Illustration of a bird perched on a scale of justice

To Kill a Mockingbird

by Harper Lee

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Chapter 25 Summary and Analysis

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This chapter opens with Jem telling Scout not to kill a roly-poly that had found its way inside the house. Scout is lonely now because Dill has gone back home to Meridian for the school year, and she can't stop thinking about what happened the day before he left: how Tom was killed and how Atticus went to tell his wife the news. Atticus and Calpurnia happened to drive past Jem and Dill while they were swimming, and Atticus allowed them to tag along to the Robinsons' house. They watched from inside the car as Atticus tells Helen what happened to Tom. "She just fell down in the dirt," Dill says. "Just fell down in the dirt."

The news spreads fast, and for two days nobody in Maycomb can talk of anything else. Then the gossip dies down, and things go back to normal until Mr. Underwood writes a column about it in the paper, decrying Tom's murder and saying that it's a sin to kill a cripple. He even likens this to "the senseless killing of songbirds," unwittingly echoing Atticus's line about it being a sin to kill a mockingbird. No one seems to pay any attention to this. Bob Ewell even makes it plain that he considers Tom's death a success. According to Miss Stephanie, he's supposed to have said, "One down and about two more to go." Those two are Judge Taylor and Atticus.


Scout uses a metaphor when she says that Tom was already guilty in "the secret courts of men's hearts" even before the trial began. This implies that every person has their own idea of justice, and that these courts determine what's right and wrong long before anything goes to trial.


One example of this is when Dill repeats himself, saying, "She just fell down in the dirt. Just fell down in the dirt." This repetition is meant to emphasize the effect Tom's death has on Helen and the trauma Dill experiences in witnessing Helen's grief.


Mockingbirds. In this chapter, the symbolism of mockingbirds expands to include all songbirds, which are here likened to disabled people in that they're supposed to be defenseless (this is an ableist viewpoint, but Mr. Underwood's intentions are honorable: he's arguing that Tom's murder was a sin and that it was unfair to put him on trial, because he never had a chance). This solidifies the idea that Tom is the symbolic mockingbird of the novel.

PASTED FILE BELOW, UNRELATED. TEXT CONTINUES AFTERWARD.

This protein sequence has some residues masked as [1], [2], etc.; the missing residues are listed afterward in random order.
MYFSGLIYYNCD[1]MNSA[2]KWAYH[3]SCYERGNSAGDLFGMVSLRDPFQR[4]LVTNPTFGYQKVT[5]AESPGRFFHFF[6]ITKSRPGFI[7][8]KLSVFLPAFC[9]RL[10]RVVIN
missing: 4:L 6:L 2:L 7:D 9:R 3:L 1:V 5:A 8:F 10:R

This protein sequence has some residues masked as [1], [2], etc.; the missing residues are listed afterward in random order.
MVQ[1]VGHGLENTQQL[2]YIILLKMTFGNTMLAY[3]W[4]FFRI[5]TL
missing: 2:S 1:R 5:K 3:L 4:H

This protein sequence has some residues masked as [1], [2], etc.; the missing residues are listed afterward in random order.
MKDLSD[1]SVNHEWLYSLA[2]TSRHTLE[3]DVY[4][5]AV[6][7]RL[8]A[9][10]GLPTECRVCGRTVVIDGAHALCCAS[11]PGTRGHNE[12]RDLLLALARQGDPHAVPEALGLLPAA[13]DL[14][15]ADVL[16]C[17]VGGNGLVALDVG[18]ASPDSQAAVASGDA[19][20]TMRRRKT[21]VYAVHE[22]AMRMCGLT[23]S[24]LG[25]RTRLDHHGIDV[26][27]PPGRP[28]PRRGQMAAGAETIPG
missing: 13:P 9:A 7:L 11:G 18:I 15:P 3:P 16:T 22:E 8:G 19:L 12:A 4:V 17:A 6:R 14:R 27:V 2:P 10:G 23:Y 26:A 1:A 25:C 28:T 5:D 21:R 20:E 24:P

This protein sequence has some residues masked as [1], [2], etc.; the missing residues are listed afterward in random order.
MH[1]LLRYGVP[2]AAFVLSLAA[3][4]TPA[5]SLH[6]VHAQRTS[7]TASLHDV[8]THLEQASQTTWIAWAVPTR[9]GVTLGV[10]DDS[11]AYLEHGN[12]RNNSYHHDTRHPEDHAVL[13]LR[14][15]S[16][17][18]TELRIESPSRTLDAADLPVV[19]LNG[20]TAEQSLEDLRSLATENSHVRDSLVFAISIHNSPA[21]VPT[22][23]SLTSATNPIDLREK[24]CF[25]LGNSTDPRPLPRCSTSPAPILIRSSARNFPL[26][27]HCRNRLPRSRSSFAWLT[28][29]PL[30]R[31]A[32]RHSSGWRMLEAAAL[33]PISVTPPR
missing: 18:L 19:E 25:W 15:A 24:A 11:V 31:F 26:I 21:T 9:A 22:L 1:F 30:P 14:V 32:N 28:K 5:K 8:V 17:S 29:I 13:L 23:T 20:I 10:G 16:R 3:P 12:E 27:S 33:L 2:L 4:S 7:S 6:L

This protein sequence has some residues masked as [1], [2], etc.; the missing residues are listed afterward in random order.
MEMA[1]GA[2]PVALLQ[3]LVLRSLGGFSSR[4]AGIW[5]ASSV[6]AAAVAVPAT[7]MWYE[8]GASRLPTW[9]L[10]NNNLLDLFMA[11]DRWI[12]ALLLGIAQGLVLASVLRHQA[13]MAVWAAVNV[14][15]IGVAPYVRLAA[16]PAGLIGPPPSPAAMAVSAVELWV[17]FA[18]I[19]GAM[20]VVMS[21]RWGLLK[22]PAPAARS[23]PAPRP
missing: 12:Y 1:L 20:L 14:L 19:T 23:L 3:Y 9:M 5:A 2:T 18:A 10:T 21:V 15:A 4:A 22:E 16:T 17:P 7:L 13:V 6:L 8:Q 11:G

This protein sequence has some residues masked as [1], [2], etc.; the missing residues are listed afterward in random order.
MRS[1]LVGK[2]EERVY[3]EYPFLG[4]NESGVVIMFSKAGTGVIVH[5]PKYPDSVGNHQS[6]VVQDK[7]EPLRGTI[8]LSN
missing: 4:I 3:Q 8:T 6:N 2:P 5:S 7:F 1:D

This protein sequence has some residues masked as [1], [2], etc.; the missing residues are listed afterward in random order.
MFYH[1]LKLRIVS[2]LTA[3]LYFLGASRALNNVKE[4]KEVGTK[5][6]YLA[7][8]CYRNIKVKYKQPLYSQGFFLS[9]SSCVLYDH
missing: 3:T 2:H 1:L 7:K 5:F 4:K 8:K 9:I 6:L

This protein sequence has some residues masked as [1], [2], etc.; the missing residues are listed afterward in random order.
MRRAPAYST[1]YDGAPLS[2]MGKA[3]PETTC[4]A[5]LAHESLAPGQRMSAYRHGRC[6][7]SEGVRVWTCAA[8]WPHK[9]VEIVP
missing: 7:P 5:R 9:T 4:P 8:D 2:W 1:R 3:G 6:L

Innocence. Perhaps the most sudden loss of innocence in the novel is Dill's, because he's absent for most of the year and doesn't experience Maycomb's racism first hand. Instead, he loses his innocence in the span of a few weeks, between when Tom is convicted and when he's killed. His repetition of the phrase "she just fell down in the dirt" when telling Scout how Tom's wife reacted to his death indicates that this has been traumatic for him. Scout and Jem are equally traumatized, but their loss of innocence is gradual, taking place over the course of the novel. Tom's innocence is, to the reader, unquestionable, but, as Scout notes, was lost in Maycomb before his trial even began.

Murder. Noticeably, Lee never uses the word "murder" to refer to Tom's killing. Atticus simply says that Tom was "shot" and killed. Mr. Underwood goes the furthest in comparing Tom's murder to "the senseless slaughter of songbirds," where the word "slaughter" indicates the savage, unnecessary nature of the killing.

Sin. Hand in hand with the theme of murder is sin. This chapter fulfills the title's promise and makes Tom the symbolic mockingbird, killed senselessly as he was trying to escape. Lee has given the reader several different reasons why Tom's murder is a sin (that he's disabled, that he's innocent), but in the end it feels like a sin because it's so egregiously over the top. As Atticus notes, "They didn't have to shoot him that many times."

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